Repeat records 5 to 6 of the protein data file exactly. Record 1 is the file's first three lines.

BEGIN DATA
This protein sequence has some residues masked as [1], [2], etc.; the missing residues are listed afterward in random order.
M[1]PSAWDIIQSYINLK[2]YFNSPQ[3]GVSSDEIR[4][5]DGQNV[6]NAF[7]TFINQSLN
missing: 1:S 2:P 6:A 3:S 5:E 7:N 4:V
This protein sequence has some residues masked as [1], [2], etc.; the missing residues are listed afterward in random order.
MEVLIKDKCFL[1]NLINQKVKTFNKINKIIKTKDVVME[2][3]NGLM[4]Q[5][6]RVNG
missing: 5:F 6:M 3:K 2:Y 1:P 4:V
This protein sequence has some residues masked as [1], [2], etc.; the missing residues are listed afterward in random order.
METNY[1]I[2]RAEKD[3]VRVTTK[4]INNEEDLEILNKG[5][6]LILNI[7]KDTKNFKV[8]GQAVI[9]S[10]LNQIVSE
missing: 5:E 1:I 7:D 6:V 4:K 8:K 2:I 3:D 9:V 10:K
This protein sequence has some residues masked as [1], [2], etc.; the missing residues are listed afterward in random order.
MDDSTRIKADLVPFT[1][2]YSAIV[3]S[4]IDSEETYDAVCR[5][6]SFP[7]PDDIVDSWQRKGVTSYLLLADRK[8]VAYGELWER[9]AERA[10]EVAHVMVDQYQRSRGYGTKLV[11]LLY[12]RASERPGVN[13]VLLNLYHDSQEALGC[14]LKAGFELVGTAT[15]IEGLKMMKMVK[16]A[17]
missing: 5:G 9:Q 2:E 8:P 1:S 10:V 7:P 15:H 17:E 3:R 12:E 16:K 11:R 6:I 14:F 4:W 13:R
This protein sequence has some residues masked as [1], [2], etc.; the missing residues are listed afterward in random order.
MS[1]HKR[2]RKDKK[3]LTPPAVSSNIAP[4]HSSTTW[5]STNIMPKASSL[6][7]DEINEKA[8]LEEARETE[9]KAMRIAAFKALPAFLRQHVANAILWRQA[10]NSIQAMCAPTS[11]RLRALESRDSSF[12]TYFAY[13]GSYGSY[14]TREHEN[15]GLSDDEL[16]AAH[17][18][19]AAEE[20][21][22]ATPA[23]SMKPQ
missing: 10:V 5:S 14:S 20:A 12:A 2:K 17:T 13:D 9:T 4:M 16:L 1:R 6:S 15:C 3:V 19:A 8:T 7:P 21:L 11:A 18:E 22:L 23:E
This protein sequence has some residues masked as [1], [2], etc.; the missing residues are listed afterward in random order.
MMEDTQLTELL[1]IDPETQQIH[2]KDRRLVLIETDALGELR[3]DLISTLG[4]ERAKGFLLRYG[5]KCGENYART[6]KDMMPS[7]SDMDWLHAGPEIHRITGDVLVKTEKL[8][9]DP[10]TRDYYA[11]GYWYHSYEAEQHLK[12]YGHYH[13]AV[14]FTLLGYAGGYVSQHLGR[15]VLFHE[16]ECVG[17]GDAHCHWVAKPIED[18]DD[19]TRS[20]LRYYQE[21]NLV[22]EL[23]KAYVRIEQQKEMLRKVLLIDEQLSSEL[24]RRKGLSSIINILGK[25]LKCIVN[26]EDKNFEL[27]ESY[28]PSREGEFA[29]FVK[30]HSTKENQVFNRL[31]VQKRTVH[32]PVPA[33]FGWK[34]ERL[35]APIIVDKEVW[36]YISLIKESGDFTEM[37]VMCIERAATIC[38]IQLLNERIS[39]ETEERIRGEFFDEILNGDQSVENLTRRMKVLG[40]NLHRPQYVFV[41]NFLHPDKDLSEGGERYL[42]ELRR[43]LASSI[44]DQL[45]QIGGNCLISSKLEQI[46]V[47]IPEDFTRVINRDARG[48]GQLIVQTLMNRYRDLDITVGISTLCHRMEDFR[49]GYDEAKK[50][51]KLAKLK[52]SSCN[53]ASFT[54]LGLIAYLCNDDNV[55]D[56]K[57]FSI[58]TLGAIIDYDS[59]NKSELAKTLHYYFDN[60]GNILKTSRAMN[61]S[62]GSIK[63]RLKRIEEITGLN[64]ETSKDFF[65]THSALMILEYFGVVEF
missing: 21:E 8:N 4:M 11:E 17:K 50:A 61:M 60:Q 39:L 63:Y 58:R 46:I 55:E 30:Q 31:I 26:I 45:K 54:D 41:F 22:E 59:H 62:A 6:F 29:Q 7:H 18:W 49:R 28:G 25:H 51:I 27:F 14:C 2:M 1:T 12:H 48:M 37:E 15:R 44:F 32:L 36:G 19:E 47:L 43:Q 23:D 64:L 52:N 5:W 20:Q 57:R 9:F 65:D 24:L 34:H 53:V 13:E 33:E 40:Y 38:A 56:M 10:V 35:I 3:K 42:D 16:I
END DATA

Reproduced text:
This protein sequence has some residues masked as [1], [2], etc.; the missing residues are listed afterward in random order.
MS[1]HKR[2]RKDKK[3]LTPPAVSSNIAP[4]HSSTTW[5]STNIMPKASSL[6][7]DEINEKA[8]LEEARETE[9]KAMRIAAFKALPAFLRQHVANAILWRQA[10]NSIQAMCAPTS[11]RLRALESRDSSF[12]TYFAY[13]GSYGSY[14]TREHEN[15]GLSDDEL[16]AAH[17][18][19]AAEE[20][21][22]ATPA[23]SMKPQ
missing: 10:V 5:S 14:S 20:A 12:A 2:K 17:T 13:D 9:T 4:M 16:L 1:R 6:S 15:C 3:V 19:A 8:T 7:P 21:L 11:A 18:E 22:L 23:E
This protein sequence has some residues masked as [1], [2], etc.; the missing residues are listed afterward in random order.
MMEDTQLTELL[1]IDPETQQIH[2]KDRRLVLIETDALGELR[3]DLISTLG[4]ERAKGFLLRYG[5]KCGENYART[6]KDMMPS[7]SDMDWLHAGPEIHRITGDVLVKTEKL[8][9]DP[10]TRDYYA[11]GYWYHSYEAEQHLK[12]YGHYH[13]AV[14]FTLLGYAGGYVSQHLGR[15]VLFHE[16]ECVG[17]GDAHCHWVAKPIED[18]DD[19]TRS[20]LRYYQE[21]NLV[22]EL[23]KAYVRIEQQKEMLRKVLLIDEQLSSEL[24]RRKGLSSIINILGK[25]LKCIVN[26]EDKNFEL[27]ESY[28]PSREGEFA[29]FVK[30]HSTKENQVFNRL[31]VQKRTVH[32]PVPA[33]FGWK[34]ERL[35]APIIVDKEVW[36]YISLIKESGDFTEM[37]VMCIERAATIC[38]IQLLNERIS[39]ETEERIRGEFFDEILNGDQSVENLTRRMKVLG[40]NLHRPQYVFV[41]NFLHPDKDLSEGGERYL[42]ELRR[43]LASSI[44]DQL[45]QIGGNCLISSKLEQI[46]V[47]IPEDFTRVINRDARG[48]GQLIVQTLMNRYRDLDITVGISTLCHRMEDFR[49]GYDEAKK[50][51]KLAKLK[52]SSCN[53]ASFT[54]LGLIAYLCNDDNV[55]D[56]K[57]FSI[58]TLGAIIDYDS[59]NKSELAKTLHYYFDN[60]GNILKTSRAMN[61]S[62]GSIK[63]RLKRIEEITGLN[64]ETSKDFF[65]THSALMILEYFGVVEF
missing: 21:E 8:N 4:M 11:E 17:K 50:A 61:M 60:Q 39:L 63:Y 58:R 46:I 55:E 30:Q 31:I 26:I 45:K 54:D 41:F 22:E 59:H 62:A 6:F 29:Q 7:H 18:W 49:R 28:G 25:H 51:I 27:F 14:C 2:M 1:T 12:H 48:M 37:E 15:R 44:F 32:L 36:G 19:E 47:L 43:Q 23:D 64:L 52:N 5:W 20:Q 57:R 9:F 65:D 24:L 34:H 53:V 13:E 33:E 40:Y 38:A 56:M 10:V 35:I 3:K 42:D 16:I